Rochelle Information Chief | Farmers and property taxes

“I take pride in paying taxes in the United States; I could be just as proud for half the money. ”- Arthur Godfrey

Yes, if you have paid attention and have your mail open, you should know that your first installment invoice for property tax has arrived.

For most of us, we’re not happy to pay any type of tax, but it always seems that property tax is closest to home. Most likely, most of us aren’t smart enough to sift through the thousands of pages of the Income Tax Act to actually understand whether we’re paying too little or too much. Sales tax is easy, just call and pay for the additional freight. Nevertheless, property taxes are important to us.

Since farmers are the majority of landowners in most rural areas, they appear to be bearing the brunt of most of the property tax increases. Believe me, there isn’t a farmer out there who can’t tell you what his property taxes are and wonder why.

Farmers continue to see an increase in the estimated value of their arable land, which usually leads to higher taxes. These increases, of course, raise questions about the procedures for assessing farmland and why taxes continue to escalate.

Of course, we all know that arable land and other property are not taxed equally. Your home is taxed at a third of your estimated value. Your farmland is taxed based on its profitability.

The Illinois Farmland Assessment Law was first passed in 1977 by the Illinois General Assembly. In previous years, arable land was taxed according to its market value. Legislative changes were passed in both 1986 and 2013, both of which significantly change the Farmland Assessment Act.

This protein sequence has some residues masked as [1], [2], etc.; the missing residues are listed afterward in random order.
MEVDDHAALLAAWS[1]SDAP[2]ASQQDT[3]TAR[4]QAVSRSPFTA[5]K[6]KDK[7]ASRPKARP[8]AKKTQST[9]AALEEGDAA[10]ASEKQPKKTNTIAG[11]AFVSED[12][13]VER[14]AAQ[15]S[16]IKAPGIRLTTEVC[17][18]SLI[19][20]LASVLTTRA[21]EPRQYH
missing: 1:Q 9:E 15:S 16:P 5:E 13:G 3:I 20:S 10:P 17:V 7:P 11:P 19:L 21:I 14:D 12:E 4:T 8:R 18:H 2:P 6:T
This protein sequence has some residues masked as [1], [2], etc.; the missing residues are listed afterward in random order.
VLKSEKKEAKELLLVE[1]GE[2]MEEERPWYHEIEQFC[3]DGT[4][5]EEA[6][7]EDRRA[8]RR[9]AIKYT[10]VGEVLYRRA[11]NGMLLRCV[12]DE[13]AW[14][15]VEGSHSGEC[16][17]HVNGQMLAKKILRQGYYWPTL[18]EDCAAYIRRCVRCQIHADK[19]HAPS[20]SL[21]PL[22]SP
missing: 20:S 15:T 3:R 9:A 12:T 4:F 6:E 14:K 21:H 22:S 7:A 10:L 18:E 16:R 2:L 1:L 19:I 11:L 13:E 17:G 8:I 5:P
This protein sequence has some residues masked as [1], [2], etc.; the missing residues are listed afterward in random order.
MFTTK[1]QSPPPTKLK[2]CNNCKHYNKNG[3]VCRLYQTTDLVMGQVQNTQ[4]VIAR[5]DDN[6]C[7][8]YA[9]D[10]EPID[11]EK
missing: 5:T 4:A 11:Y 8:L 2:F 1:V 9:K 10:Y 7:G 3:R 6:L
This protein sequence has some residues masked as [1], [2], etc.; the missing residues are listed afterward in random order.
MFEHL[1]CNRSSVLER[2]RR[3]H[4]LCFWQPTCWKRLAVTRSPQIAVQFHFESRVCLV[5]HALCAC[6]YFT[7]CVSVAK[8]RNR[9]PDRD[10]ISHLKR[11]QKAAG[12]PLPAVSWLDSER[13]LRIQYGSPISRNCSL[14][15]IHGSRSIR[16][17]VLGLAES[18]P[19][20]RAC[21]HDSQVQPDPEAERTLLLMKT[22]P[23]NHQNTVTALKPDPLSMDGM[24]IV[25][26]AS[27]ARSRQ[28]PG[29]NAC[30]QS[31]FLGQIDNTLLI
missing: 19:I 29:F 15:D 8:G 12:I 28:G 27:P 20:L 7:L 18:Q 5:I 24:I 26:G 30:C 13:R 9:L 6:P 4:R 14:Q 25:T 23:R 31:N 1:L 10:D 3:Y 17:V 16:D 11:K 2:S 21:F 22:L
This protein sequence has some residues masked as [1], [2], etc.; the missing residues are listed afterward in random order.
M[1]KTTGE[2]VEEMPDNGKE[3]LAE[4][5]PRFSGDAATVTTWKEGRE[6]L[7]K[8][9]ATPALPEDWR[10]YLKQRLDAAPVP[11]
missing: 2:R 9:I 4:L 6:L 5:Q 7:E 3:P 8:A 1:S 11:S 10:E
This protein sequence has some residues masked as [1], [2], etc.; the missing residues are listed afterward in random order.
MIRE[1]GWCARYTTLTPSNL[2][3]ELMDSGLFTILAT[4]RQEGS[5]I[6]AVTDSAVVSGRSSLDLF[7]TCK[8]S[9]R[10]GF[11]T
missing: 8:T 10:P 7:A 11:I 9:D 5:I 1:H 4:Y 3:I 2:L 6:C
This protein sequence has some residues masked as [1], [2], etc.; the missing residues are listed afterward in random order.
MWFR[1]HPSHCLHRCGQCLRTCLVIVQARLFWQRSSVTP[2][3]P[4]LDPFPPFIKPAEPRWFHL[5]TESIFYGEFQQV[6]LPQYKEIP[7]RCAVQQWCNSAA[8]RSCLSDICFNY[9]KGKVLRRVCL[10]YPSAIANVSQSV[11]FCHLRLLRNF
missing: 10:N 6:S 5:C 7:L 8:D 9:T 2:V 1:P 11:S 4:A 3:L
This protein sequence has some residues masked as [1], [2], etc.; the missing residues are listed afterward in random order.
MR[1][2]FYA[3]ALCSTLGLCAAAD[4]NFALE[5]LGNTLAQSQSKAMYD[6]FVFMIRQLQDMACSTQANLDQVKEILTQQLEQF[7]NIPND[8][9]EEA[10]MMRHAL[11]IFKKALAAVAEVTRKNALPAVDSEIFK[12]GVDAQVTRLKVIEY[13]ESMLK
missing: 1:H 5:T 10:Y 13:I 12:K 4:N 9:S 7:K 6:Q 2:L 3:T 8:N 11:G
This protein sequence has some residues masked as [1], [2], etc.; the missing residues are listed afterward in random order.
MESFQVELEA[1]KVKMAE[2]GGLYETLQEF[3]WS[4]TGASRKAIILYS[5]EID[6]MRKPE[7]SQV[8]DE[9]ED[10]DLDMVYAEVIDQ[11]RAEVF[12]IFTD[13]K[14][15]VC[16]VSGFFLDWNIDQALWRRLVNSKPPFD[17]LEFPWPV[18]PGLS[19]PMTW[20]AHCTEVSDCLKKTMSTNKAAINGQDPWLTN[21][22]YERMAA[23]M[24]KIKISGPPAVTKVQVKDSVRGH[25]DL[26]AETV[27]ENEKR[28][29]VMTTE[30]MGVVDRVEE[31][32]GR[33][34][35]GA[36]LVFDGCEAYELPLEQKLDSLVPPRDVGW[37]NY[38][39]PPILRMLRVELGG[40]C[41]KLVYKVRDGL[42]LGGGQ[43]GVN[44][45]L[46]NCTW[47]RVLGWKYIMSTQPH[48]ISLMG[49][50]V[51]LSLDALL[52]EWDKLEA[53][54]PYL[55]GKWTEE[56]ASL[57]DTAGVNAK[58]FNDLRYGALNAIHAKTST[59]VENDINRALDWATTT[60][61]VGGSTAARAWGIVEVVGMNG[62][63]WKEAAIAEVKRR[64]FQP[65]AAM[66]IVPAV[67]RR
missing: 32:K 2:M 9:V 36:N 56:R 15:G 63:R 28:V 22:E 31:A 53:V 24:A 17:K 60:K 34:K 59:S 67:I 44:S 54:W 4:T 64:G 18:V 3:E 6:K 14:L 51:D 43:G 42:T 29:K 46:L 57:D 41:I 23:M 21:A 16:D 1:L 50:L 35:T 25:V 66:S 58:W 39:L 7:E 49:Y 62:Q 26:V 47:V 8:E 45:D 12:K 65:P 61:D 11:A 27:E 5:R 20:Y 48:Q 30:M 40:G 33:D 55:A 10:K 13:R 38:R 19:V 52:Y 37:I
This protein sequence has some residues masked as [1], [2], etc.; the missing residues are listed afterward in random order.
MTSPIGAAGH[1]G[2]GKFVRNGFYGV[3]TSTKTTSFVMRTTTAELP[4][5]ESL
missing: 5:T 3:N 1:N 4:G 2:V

When determining your farmland taxes, applicable law uses an income capitalization formula.

The Illinois Department of Revenue calculates this agricultural value for each land productivity index (PI). A PI value is assigned to each soil type in Illinois. According to the formula, the value per hectare is calculated for different types of soil based on their ability to produce plants.

Gross income minus costs is the return-to-ground value. The return to land value is divided by the five-year average of Farm Credit Bank’s farm mortgage rates.

This value is “offset” by dividing it by three, since Illinois farmland is valued at 33.3 percent of the value. However, the law limits increases or decreases in the soil estimate from year to year to a maximum of 10 percent. This “calculated value” is multiplied by your tax rate to arrive at your property tax per hectare.

In 1986 the law was amended to limit both the increase and decrease in the estimate for each soil type to a maximum of 10 percent per year. So-called “certified values” then result from this limit.

The purpose of the change was to stabilize the tax base for local administrative authorities and to control the sharp fluctuations in property taxes for farmers. However, the application of the 10 percent limit resulted in a huge gap between the certified values ​​and the assessed values ​​between low-yielding and high-yielding soils.

Simply put, the rating of the higher production land outperformed the rating of the lower production land by a ratio of 40 to one.

That injustice resulted in the second amendment to the law in 2013. After that change, the law now limits the change in value of all farmland PI soils to 10 percent of the Illinois mean farmland PI of 111.

As part of this change, the values ​​for agricultural land are directed towards a more precise representation of the income potential of the agricultural land.

In essence, this law will apply the determined tax value of the median floor (111) to all soils. The result is that soils with higher PI can still increase, but at a slower rate, and soils with lower PI will increase faster. The goal is to ultimately achieve a two-to-one ratio, not the 40-to-one we see today.

One of the best things farmers can do is check with the county assessor about how their land and buildings are classified. If you have made changes to your farm in terms of arable farming, pasture, building conservation structures, etc., this may affect your property tax.

Either way, your taxes are due and due again in August. And when all of that is done, Uncle Sam is coming to visit you in April.

“The government doesn’t levy taxes to get the money it needs; Government always needs the money it gets. ”- Ronald Reagan

Ron Kern is the manager of the Ogle County Farm Bureau.